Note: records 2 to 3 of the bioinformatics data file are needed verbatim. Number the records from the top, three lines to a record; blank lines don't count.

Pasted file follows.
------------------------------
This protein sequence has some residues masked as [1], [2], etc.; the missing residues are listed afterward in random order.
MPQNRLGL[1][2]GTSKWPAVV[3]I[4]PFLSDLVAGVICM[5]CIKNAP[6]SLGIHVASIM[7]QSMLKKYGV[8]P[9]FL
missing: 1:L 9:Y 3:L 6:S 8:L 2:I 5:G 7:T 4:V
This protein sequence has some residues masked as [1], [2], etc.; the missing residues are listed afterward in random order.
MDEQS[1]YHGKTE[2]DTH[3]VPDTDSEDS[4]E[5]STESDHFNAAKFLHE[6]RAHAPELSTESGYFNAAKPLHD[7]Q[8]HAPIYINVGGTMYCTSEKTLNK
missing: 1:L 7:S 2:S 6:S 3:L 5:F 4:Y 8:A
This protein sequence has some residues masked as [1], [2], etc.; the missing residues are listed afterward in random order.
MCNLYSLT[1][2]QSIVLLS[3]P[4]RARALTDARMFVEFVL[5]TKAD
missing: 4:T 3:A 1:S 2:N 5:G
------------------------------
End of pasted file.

This protein sequence has some residues masked as [1], [2], etc.; the missing residues are listed afterward in random order.
MDEQS[1]YHGKTE[2]DTH[3]VPDTDSEDS[4]E[5]STESDHFNAAKFLHE[6]RAHAPELSTESGYFNAAKPLHD[7]Q[8]HAPIYINVGGTMYCTSEKTLNK
missing: 1:L 7:S 2:S 6:S 3:L 5:F 4:Y 8:A
This protein sequence has some residues masked as [1], [2], etc.; the missing residues are listed afterward in random order.
MCNLYSLT[1][2]QSIVLLS[3]P[4]RARALTDARMFVEFVL[5]TKAD
missing: 4:T 3:A 1:S 2:N 5:G